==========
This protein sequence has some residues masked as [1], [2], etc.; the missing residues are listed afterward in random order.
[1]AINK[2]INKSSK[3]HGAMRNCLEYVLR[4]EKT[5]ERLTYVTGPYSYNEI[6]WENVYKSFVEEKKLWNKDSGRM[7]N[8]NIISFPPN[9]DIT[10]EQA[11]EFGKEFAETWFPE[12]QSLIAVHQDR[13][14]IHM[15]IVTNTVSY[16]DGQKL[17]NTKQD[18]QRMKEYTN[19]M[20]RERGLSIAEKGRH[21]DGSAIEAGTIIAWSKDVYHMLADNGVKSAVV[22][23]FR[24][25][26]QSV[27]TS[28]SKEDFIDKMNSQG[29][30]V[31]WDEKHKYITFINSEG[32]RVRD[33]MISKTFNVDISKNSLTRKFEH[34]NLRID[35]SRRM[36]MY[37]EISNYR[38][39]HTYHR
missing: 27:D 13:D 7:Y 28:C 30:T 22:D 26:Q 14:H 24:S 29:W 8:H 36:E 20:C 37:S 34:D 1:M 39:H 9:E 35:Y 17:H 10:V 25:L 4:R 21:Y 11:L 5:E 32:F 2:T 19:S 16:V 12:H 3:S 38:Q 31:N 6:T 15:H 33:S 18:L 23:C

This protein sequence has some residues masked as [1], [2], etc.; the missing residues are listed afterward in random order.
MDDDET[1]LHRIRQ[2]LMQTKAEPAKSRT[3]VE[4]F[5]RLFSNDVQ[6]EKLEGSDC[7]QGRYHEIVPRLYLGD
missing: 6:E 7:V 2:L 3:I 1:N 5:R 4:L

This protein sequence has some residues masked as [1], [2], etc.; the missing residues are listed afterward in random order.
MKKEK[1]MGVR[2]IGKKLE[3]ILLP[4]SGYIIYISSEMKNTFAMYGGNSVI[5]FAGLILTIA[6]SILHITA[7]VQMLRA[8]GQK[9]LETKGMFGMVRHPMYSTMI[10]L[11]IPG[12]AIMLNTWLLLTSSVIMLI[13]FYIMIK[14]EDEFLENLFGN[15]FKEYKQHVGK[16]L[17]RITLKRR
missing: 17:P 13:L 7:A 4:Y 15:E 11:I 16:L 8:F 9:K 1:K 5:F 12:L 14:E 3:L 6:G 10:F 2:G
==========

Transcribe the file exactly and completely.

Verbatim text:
This protein sequence has some residues masked as [1], [2], etc.; the missing residues are listed afterward in random order.
[1]AINK[2]INKSSK[3]HGAMRNCLEYVLR[4]EKT[5]ERLTYVTGPYSYNEI[6]WENVYKSFVEEKKLWNKDSGRM[7]N[8]NIISFPPN[9]DIT[10]EQA[11]EFGKEFAETWFPE[12]QSLIAVHQDR[13][14]IHM[15]IVTNTVSY[16]DGQKL[17]NTKQD[18]QRMKEYTN[19]M[20]RERGLSIAEKGRH[21]DGSAIEAGTIIAWSKDVYHMLADNGVKSAVV[22][23]FR[24][25][26]QSV[27]TS[28]SKEDFIDKMNSQG[29][30]V[31]WDEKHKYITFINSEG[32]RVRD[33]MISKTFNVDISKNSLTRKFEH[34]NLRID[35]SRRM[36]MY[37]EISNYR[38][39]HTYHR
missing: 27:D 13:D 7:Y 28:C 30:T 22:D 26:Q 14:H 24:S 29:W 8:H 36:E 20:C 37:S 34:D 1:M 39:H 9:E 35:Y 17:H 10:V 25:L 4:R 21:Y 11:L 5:E 32:F 2:T 19:S 16:V 12:H 3:S 38:Q 31:N 6:T 15:H 33:S 18:L 23:C

This protein sequence has some residues masked as [1], [2], etc.; the missing residues are listed afterward in random order.
MDDDET[1]LHRIRQ[2]LMQTKAEPAKSRT[3]VE[4]F[5]RLFSNDVQ[6]EKLEGSDC[7]QGRYHEIVPRLYLGD
missing: 6:E 7:V 2:L 3:I 1:N 5:R 4:L

This protein sequence has some residues masked as [1], [2], etc.; the missing residues are listed afterward in random order.
MKKEK[1]MGVR[2]IGKKLE[3]ILLP[4]SGYIIYISSEMKNTFAMYGGNSVI[5]FAGLILTIA[6]SILHITA[7]VQMLRA[8]GQK[9]LETKGMFGMVRHPMYSTMI[10]L[11]IPG[12]AIMLNTWLLLTSSVIMLI[13]FYIMIK[14]EDEFLENLFGN[15]FKEYKQHVGK[16]L[17]RITLKRR
missing: 17:P 13:L 7:A 4:Y 15:E 11:I 16:L 8:F 9:K 1:K 5:F 12:L 14:E 3:L 6:G 10:F 2:G